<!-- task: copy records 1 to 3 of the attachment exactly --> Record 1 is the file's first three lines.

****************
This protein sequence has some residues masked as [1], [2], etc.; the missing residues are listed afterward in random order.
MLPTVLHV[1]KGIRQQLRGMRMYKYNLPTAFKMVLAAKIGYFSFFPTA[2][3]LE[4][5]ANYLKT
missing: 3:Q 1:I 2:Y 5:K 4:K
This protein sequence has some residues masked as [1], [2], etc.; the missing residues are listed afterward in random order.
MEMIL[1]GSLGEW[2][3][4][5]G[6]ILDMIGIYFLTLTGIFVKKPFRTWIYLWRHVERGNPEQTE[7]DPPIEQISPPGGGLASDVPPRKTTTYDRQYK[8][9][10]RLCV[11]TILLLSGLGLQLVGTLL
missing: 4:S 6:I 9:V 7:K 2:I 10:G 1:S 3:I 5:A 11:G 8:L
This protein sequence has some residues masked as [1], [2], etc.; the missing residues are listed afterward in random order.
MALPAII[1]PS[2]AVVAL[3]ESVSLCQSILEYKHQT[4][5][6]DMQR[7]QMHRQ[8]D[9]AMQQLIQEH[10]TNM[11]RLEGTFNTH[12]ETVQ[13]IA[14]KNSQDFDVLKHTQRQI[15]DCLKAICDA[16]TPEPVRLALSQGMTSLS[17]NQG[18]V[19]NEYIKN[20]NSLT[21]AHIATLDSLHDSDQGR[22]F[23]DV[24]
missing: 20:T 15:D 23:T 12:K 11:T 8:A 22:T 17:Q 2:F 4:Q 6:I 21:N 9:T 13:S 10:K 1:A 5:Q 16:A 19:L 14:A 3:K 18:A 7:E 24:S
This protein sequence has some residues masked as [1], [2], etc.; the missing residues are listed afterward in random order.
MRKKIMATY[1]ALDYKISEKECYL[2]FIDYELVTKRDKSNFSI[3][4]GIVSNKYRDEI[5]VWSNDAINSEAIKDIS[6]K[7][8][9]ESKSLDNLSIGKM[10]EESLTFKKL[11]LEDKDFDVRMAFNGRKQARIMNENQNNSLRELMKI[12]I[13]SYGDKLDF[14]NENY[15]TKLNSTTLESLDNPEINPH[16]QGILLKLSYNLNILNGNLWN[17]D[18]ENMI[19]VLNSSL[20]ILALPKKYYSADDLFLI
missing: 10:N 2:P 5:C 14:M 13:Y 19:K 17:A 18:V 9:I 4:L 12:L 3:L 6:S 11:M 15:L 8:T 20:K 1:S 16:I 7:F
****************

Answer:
This protein sequence has some residues masked as [1], [2], etc.; the missing residues are listed afterward in random order.
MLPTVLHV[1]KGIRQQLRGMRMYKYNLPTAFKMVLAAKIGYFSFFPTA[2][3]LE[4][5]ANYLKT
missing: 3:Q 1:I 2:Y 5:K 4:K
This protein sequence has some residues masked as [1], [2], etc.; the missing residues are listed afterward in random order.
MEMIL[1]GSLGEW[2][3][4][5]G[6]ILDMIGIYFLTLTGIFVKKPFRTWIYLWRHVERGNPEQTE[7]DPPIEQISPPGGGLASDVPPRKTTTYDRQYK[8][9][10]RLCV[11]TILLLSGLGLQLVGTLL
missing: 4:S 6:I 9:V 7:K 2:I 10:G 1:S 3:I 5:A 11:G 8:L
This protein sequence has some residues masked as [1], [2], etc.; the missing residues are listed afterward in random order.
MALPAII[1]PS[2]AVVAL[3]ESVSLCQSILEYKHQT[4][5][6]DMQR[7]QMHRQ[8]D[9]AMQQLIQEH[10]TNM[11]RLEGTFNTH[12]ETVQ[13]IA[14]KNSQDFDVLKHTQRQI[15]DCLKAICDA[16]TPEPVRLALSQGMTSLS[17]NQG[18]V[19]NEYIKN[20]NSLT[21]AHIATLDSLHDSDQGR[22]F[23]DV[24]
missing: 20:T 15:D 23:T 12:K 11:T 8:A 22:T 17:Q 2:F 4:Q 6:I 21:N 9:T 13:S 10:K 1:A 5:Q 16:A 19:L 14:A 3:K 18:A 7:E 24:S